–”I always like walking in the rain, so no one can see me crying.”
One night when it was raining hard in New York my literary agent Irene Skolnick suggested my wife Connie and I join her at an Italian bistro in the East Village so we harnessed up guide dog Vidal and went on down.
I’d say waterworks are the same in every city but its not true–each place responds to rain according to its social and architectural inheritance, something you learn when traveling widely with a service dog.
Houston for example has no drainage system. Texans, opposed to governance, do without clearing water from their streets. The pavement floods, especially under bridges. Best of all, poisonous snakes float among stalled cars.
But New York is entirely seized by rain. Fights break out over taxis, pedestrians struggle in knee high puddles. People stab each other with cheap umbrellas. All these things occur against a backdrop of lights and pastels in mist.
We arrived at the bistro in reasonable shape–we’d gotten a cab and were a quarter-dry, dry enough to make an entrance. Labrador Vidal was presentable. We were feeling good. We were about to partake of a good meal on a rainy night and share some laughs. In my experience restaurants are doubly pleasurable in storms. There’s something inspiriting about dining in bad weather. We approached the door. The door was open. In we went.
The maitre de–who was also the owner–met us straight away and insisted we turn straight around and leave. He didn’t want the dog in his dining room, a matter that’s familiar enough to all service dog owners, for we frequently encounter resisting doormen, waiters, cab drivers and mall cops. As a tribe we’re good at defusing the misunderstandings. A guide dog is allowed everywhere the public goes. It is rather simple. When it isn’t simple however it becomes a leaden exchange.
I was once flying to Chicago to appear on the Oprah Winfrey Show when American Airlines canceled my flight. They decided to put all the passengers on a bus and take us to LaGuardia in Queens. As I approached the bus the driver shouted he wasn’t taking my dog. I said he might want to reconsider this as the Americans with Disabilities Act and New York State law both entitled us to ride on any public transportation. He grew hostile. “I don’t care about the fucking ADA!” he shouted. “I don’t care about it!”
It’s really true–sometimes you meet hot, implacable people because you have a guide dog. It doesn’t happen often. But it does occur. The men or women who oppose you (for I’ve had women opponents as well) are the kinds of folks who swell up, like Bluto in the Popeye cartoons. And they turn red immediately. They’re not like border guards or indolent cops–they’re more instantaneous in their craziness, like people who’ve swallowed hot gobs of meat and start sputtering and coughing. There’s a psychopathology to the thing, and when you’re “in it” the rules of customary debate are out the window.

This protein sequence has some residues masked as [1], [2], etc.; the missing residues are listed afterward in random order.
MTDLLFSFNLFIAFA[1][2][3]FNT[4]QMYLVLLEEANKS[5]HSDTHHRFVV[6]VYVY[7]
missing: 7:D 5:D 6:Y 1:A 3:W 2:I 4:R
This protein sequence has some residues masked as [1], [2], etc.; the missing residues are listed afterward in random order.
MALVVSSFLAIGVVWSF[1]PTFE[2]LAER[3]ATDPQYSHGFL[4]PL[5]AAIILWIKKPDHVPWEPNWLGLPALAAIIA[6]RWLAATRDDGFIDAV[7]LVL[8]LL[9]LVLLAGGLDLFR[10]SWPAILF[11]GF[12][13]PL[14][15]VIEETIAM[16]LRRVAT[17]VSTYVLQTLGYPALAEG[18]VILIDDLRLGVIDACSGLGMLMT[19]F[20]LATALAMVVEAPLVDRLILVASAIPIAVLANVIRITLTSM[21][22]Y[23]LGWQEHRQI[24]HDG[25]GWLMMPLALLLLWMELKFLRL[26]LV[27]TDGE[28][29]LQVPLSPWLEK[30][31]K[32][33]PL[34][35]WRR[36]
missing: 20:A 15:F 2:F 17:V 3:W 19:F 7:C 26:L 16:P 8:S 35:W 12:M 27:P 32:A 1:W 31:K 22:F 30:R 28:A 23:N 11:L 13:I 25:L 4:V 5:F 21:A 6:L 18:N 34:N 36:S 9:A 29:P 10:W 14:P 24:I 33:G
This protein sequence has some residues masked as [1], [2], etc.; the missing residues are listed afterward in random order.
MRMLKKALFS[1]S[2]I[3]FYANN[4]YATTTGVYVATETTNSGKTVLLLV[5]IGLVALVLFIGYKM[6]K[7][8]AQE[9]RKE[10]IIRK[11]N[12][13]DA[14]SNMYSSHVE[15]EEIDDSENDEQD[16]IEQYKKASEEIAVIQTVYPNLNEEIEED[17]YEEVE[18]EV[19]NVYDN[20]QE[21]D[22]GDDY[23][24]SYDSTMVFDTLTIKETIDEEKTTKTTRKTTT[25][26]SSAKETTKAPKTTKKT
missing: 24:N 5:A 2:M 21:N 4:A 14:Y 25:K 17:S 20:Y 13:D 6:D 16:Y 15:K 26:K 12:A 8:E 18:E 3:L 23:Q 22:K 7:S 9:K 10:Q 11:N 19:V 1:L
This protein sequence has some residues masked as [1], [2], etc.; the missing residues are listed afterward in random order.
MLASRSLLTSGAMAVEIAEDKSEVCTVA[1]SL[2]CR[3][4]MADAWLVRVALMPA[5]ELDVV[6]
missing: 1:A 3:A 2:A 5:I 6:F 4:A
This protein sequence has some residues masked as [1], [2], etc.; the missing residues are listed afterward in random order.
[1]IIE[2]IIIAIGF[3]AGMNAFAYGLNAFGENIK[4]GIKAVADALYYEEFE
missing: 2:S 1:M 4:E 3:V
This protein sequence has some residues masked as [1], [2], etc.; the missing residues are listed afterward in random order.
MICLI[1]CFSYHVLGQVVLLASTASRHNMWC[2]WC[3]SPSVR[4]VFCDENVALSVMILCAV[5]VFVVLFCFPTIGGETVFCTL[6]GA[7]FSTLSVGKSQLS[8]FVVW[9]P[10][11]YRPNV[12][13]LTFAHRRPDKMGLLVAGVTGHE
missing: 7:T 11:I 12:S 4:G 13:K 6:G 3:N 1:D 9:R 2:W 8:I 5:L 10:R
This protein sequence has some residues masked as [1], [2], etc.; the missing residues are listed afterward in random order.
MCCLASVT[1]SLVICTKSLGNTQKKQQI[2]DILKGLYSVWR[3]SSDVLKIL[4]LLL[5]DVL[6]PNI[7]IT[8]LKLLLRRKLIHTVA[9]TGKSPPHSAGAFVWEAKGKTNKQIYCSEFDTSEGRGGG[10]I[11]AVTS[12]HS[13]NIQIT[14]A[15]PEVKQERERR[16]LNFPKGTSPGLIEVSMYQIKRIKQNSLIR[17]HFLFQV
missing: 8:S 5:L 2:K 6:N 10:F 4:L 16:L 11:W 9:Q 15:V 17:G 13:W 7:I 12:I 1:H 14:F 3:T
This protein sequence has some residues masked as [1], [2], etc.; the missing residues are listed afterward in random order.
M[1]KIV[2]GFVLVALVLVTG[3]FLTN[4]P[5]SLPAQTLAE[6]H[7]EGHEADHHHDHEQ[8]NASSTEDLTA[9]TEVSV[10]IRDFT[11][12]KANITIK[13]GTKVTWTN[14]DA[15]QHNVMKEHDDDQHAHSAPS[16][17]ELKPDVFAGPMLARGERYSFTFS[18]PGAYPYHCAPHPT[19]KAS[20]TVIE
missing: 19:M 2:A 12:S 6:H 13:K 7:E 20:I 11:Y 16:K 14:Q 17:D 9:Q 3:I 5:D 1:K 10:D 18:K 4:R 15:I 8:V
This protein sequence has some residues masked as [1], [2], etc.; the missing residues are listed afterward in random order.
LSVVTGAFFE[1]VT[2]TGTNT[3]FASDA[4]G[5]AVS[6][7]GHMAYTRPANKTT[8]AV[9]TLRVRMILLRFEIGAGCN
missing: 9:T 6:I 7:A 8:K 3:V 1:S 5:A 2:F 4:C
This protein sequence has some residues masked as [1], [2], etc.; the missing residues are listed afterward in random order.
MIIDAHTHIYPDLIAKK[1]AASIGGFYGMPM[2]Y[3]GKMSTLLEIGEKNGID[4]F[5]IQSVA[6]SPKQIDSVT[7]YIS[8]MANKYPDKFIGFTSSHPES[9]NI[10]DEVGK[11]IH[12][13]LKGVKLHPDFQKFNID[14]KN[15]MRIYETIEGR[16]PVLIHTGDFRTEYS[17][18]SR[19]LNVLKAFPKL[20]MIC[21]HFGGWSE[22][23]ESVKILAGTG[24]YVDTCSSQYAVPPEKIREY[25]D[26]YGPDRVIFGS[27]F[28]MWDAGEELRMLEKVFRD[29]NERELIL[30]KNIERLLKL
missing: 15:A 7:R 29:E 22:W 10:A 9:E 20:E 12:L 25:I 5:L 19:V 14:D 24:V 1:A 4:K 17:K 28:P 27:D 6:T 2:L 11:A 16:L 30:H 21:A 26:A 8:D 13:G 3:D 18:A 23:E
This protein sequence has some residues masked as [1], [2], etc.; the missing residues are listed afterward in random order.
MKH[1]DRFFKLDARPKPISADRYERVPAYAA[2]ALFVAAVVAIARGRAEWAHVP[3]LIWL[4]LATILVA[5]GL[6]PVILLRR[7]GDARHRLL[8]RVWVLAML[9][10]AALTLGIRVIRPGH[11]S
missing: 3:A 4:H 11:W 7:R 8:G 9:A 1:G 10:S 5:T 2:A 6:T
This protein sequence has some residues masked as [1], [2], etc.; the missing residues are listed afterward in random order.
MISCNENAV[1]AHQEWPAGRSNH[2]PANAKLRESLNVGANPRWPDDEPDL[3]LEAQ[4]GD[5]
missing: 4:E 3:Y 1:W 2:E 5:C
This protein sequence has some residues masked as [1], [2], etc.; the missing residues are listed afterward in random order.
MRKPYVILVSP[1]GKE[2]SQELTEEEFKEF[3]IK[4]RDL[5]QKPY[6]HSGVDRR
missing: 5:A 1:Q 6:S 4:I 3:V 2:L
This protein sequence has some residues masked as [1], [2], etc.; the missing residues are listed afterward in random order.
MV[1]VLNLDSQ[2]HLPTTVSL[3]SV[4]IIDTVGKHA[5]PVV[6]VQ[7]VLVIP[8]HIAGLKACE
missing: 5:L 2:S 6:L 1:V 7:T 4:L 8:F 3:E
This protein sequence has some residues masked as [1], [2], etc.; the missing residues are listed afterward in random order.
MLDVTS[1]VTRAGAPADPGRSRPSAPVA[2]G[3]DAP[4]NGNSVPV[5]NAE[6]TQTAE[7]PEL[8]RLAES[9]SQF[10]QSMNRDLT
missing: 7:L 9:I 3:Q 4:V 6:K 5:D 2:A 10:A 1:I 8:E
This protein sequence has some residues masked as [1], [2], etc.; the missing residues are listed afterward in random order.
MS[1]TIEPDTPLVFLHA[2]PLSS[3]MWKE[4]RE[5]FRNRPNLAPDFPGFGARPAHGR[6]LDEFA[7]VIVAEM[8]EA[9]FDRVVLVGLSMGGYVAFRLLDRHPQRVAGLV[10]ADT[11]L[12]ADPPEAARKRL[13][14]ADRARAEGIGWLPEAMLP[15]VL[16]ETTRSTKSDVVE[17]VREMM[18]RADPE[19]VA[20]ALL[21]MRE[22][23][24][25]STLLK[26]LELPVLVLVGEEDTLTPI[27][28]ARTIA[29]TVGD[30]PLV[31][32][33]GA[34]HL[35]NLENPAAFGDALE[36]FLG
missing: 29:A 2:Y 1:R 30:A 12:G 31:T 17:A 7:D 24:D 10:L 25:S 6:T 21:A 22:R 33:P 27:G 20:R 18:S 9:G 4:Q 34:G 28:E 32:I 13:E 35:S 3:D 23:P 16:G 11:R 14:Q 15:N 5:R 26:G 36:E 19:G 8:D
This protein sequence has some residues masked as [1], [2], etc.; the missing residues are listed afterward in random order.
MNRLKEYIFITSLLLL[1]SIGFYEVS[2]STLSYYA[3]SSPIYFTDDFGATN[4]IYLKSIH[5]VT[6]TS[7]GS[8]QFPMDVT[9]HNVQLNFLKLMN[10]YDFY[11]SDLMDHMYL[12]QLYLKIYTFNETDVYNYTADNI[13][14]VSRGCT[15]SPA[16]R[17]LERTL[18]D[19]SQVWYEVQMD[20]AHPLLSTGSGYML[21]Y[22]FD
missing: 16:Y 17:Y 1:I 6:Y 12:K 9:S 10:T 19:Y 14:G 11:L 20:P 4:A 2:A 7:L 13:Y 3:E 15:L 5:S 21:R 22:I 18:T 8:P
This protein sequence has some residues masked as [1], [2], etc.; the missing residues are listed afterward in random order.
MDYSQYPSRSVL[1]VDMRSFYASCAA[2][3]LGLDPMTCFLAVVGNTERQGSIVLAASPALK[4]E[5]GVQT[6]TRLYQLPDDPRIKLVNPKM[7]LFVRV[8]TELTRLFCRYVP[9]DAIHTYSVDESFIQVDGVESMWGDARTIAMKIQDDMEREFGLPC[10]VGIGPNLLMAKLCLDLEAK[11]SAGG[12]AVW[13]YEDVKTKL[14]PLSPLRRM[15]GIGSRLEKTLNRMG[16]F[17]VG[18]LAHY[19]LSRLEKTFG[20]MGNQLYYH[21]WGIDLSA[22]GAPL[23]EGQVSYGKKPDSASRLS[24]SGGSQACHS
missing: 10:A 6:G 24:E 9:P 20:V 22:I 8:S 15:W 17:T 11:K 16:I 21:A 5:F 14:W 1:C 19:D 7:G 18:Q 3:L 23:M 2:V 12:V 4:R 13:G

The bus driver didn’t want me on the American Airlines charter to LaGuardia and when I summoned a policeman he didn’t want to hear from the cop and while the two of them argued I simply boarded the bus and sat. (This is an old civil rights trick. You make it hard for them to remove you.) The driver gave up eventually and climbed aboard and drove fifteen stranded passengers and one guide dog to LaGuardia. The affair ended without apologies or explanation. The driver had a pronounced limp. It was clear he’d had a tough life. Who can say what my presence triggered inside him? Who can say indeed. Where disability is concerned a trans-symbolic exchange of unhappiness is fairly frequent. As my friend Bill Peace says, “They don’t like seeing cripples.” There’s some truth to this. Then there the people who don’t like dogs–are petrified of dogs. And because guide dogs are professional animals they think, “Hell maybe a guide dog will attack? Jesus. Better keep the blind man and his dog out of my cab! Quick! Drive away! Shit, he’s blind he won’t even know!”
You stand for something, you and your dog, but its not always clear what it is. There’s a lot of crazy. You don’t need a dog to know this. Just try walking someplace when you’re pregnant. Instantly enthusiastic strangers want to tell your fortune. Who knows what you signify, but you give off meanings in the corner bodega and there’s not a damn thing you can do but keep moving.
Sometimes when service dog ugliness happens you really can keep moving, like the time I was followed eight blocks on Amsterdam by a woman from PETA (People for the Ethical Treatment of Animals) who shouted as she stumbled behind us, “You’re a slave master! Big Daddy with his prisoner dog! Slave driver!”
We outdistanced her. Guide dog people move fast. As the blues master Leadbelly would say, we were “gone like a turkey through the corn” but I heard PETA woman long after I’d ditched her. Lunacy repeats like Muzak. Big Daddy and Prisoner Dog. I thought how we might be kind of Vaudeville act. Too bad Vaudeville died. We probably wouldn’t make it on MTV.